I love this analogy. Urges are like a fire alarm going off in your head. All right. Everybody’s got fire alarms in their house. And for a lot of us, what happens is, we have a lot of fires in our life all the time. Fake fires. I got to work five minutes late. The fire alarm goes off, “I should get a donut. The traffic was terrible. I got to get that donut.” Exactly. There’s always a fire alarm going on. Some of us, what we have to do is realize that just because our fire alarm is going off, it doesn’t mean there is a fire, but it sounds like an urge for food. I want you to think about your alarm is going off in your life. If you’re noticing urges look to see is there really a fire or am I spinning my wheels stressing out over stuff that I don’t need to stress out about? I’m putting undue pressure on myself. I could talk to myself differently.

Corinne:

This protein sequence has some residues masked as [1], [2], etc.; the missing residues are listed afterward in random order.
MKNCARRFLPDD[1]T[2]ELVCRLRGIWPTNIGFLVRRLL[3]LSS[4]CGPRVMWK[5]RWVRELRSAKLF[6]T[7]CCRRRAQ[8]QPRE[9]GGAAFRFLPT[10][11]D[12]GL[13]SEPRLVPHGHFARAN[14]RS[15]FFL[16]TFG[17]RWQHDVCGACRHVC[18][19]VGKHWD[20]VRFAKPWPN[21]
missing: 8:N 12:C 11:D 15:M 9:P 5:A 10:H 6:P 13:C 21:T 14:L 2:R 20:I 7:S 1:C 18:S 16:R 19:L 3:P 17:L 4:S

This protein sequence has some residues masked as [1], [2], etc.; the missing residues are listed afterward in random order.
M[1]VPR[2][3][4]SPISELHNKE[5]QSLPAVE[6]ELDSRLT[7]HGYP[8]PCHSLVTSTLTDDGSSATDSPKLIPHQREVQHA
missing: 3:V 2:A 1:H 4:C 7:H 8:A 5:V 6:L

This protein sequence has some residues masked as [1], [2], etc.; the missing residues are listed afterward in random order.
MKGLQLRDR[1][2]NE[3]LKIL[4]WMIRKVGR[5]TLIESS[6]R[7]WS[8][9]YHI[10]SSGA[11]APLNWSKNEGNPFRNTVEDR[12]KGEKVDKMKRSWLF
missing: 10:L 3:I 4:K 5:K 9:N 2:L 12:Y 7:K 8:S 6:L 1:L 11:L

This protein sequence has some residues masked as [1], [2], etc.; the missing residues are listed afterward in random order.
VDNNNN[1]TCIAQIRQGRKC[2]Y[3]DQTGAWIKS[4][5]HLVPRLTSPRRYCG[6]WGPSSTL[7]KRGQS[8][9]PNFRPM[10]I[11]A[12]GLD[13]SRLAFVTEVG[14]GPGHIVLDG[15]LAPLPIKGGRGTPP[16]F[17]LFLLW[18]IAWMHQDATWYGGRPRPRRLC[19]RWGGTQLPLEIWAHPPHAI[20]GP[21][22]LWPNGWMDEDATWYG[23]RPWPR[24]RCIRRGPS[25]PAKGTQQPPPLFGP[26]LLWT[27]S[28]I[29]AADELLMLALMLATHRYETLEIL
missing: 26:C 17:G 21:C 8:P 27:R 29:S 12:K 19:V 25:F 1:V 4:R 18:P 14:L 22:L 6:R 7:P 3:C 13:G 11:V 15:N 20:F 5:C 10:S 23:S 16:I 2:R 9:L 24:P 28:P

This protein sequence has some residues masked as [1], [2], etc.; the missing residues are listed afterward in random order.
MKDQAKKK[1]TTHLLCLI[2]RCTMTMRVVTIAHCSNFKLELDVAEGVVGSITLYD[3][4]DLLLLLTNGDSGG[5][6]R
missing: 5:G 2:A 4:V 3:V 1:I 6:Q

My worry is a big fire alarm. If you spend a lot of time worrying what other people think, worrying about things that are out of your control … We got two podcasts you should listen to Worry Bucket and Worry 2.0. Go listen to those, if you’re a chronic worrier. Worry will send the alarm for urges to go off. Because if you don’t either solve the problem you’re worrying about or tell yourself, “None of that’s in my control, I just need to stop worrying, because there’s nothing I can do about it,” then your mind will say, “All right, we need to solve it because she feels like shit. Let’s send up an urge for that Snicker at three o’clock. That’ll fix it.” You just need to think about those urges. When you suddenly feel like you need to eat, what is it trying to tell you? What alarm is going off for you?